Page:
Demons by Fyodor Dostoyevsky; Robert A. Magure (trans.); Robert

By Fyodor Dostoyevsky; Robert A. Magure (trans.); Robert Belknap (ed.)

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Charles Moser, who wrote the best book on the Anti-Nihilist Novel, considers Demons the culmination of the genre. Kirillov, Shigalyov and Pyotr Stepanovich Verkhovensky give monologues in Part II that enunciate and embody different implications of Nechayevism: Kirillov links it to self-destruction; Shigalyov to enslavement; Pyotr Stepanovich to madness; but all three to domination by the will. Dostoyevsky boasted that his imagination was prophetic and could use limited data to deduce truths not yet evident; later readers have said that the clarity of his understanding of Nechayev and the many extremists of his time gave him uncanny prescience.

Laying a house-sprite in the ground? Giving in marriage a witch’s hand? — Alexander Pushkin, ‘Demons’ (1830)1 Now a large herd of swine was feeding there on the hillside; and they begged him to let them enter these. So he gave them leave. Then the demons came out of the man and entered the swine, and the herd rushed down the steep bank into the lake and were drowned. When the herdsmen saw what had happened, they fled, and told it in the city and in the country. Then people went out to see what had happened, and they came to Jesus, and found the man from whom the demons had gone, sitting at the feet of Jesus, clothed and in his right mind; and they were afraid.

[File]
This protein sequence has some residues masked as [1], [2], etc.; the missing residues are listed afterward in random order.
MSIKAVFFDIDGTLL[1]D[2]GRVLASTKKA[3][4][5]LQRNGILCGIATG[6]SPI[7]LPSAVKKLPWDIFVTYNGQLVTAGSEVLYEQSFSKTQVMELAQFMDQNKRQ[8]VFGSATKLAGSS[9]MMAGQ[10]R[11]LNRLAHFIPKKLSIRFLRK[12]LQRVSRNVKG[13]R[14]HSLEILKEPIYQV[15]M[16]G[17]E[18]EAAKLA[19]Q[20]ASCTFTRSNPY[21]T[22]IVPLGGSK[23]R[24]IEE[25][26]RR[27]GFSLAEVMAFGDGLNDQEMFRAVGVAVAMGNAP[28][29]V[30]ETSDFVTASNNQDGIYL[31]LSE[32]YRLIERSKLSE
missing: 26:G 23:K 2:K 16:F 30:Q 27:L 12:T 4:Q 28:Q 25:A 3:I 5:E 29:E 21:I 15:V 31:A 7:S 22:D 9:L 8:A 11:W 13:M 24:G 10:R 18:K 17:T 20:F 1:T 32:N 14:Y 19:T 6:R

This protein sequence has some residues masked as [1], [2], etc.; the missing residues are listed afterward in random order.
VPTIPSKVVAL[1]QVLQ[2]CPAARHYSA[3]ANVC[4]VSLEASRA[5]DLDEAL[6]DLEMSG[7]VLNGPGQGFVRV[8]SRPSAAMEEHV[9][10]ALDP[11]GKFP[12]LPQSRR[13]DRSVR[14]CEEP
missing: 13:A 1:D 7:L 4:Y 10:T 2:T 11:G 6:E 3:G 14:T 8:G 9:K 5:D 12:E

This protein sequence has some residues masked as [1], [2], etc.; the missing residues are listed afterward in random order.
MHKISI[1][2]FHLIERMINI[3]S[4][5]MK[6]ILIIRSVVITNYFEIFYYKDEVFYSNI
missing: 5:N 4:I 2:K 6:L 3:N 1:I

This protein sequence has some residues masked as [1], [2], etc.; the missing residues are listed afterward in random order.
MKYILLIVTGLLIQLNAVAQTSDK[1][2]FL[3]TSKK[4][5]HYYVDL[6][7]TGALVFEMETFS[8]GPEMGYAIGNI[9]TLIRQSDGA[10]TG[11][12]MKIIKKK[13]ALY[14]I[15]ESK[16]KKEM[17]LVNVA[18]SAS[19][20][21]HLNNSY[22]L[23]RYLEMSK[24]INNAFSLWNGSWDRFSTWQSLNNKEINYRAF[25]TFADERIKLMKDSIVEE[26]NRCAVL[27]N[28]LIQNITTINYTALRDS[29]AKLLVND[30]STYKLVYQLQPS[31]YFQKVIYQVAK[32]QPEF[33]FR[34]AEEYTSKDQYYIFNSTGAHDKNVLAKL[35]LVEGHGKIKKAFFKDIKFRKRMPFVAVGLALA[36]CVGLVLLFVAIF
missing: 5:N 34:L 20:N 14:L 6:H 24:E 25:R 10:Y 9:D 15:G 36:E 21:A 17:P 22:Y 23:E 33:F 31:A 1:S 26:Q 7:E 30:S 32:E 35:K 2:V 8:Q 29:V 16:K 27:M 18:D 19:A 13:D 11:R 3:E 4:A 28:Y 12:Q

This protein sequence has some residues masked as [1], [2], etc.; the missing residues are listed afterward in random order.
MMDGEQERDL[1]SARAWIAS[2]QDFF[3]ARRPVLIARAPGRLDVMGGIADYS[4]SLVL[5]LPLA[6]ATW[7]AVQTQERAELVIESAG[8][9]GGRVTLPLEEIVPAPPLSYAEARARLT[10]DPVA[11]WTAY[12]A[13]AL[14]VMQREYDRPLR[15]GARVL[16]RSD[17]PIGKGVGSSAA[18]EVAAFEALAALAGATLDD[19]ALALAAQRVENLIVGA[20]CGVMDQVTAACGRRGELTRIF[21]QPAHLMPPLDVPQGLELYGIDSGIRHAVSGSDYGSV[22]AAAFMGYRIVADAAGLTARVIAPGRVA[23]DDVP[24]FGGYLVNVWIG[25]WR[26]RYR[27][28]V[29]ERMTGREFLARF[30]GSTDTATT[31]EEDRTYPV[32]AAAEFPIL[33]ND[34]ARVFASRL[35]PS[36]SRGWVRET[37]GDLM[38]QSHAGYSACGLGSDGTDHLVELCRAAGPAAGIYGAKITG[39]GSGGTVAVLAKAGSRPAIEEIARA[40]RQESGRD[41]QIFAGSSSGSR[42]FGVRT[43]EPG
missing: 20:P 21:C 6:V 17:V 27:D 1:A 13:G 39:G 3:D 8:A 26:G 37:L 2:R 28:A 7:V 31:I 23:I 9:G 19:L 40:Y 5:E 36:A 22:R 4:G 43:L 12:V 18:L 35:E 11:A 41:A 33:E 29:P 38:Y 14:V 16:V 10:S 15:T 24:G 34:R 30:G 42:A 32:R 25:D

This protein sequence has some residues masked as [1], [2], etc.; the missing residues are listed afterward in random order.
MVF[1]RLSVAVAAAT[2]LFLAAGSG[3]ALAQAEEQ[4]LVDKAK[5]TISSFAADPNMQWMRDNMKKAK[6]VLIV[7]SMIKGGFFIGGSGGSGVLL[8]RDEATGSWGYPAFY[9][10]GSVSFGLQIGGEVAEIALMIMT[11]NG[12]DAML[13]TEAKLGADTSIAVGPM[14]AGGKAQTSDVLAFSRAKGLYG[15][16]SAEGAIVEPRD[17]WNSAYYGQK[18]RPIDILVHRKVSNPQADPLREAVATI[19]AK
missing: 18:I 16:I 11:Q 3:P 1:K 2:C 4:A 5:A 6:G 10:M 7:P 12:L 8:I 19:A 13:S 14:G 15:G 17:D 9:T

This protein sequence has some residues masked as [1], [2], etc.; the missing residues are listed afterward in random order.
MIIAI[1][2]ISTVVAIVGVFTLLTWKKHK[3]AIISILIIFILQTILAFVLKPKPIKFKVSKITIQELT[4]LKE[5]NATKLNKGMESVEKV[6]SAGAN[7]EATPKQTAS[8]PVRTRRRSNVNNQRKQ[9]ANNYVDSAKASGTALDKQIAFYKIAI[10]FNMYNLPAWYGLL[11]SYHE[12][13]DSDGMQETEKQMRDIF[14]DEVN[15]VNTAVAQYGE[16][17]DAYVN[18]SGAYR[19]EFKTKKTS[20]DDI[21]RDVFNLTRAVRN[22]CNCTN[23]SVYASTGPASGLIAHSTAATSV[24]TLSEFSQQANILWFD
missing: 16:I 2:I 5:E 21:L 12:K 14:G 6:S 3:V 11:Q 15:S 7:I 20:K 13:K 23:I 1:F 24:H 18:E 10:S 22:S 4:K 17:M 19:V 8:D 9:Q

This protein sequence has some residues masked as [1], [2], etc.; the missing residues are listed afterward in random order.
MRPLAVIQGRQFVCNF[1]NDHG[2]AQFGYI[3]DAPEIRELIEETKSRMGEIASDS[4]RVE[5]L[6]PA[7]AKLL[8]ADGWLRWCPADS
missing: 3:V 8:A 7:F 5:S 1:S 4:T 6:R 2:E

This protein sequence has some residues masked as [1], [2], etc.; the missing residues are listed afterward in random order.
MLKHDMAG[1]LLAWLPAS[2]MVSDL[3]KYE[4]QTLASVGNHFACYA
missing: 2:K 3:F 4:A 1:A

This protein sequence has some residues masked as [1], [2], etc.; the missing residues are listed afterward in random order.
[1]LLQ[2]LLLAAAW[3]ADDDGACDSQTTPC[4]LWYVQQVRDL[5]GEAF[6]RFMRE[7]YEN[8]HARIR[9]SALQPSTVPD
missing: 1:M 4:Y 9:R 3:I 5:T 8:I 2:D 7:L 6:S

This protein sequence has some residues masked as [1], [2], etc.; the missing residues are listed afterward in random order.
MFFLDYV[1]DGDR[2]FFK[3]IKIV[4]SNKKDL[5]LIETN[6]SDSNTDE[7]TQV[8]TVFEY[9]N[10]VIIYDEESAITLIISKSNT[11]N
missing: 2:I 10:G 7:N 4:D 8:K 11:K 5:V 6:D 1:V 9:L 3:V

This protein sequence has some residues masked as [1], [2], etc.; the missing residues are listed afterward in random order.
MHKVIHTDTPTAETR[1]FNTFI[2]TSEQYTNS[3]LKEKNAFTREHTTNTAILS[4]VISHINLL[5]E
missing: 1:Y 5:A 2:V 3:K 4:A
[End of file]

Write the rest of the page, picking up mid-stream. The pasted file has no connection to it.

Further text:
4. In Boris Godunov (1825). 5. My translation. See Fyodor Dostoyevsky, Complete Letters, tr. and ed. David Lowe, vol. 5, p. 178. 6. André Gide, Dostoevski (Paris, 1923) and Leonid Grossman, ‘Dostoevskii i Evropa’, Russkaya Mysl’ (November-December 1915). 7. Henry James, Letters, ed. Leon Edel (London and Cambridge, Massachusetts: Belknap Press, 1984), vol. 4, p. 619. 8. See Further Reading. 9. For Vladiv, see Further Reading. Yurii Fyodorovich Karyakin, Dostoevskii i kanun XXI veka (Dostoyevsky and the Eve of the Twenty-first Century) (Moscow: Sovetskii pisatel’, 1989), p.

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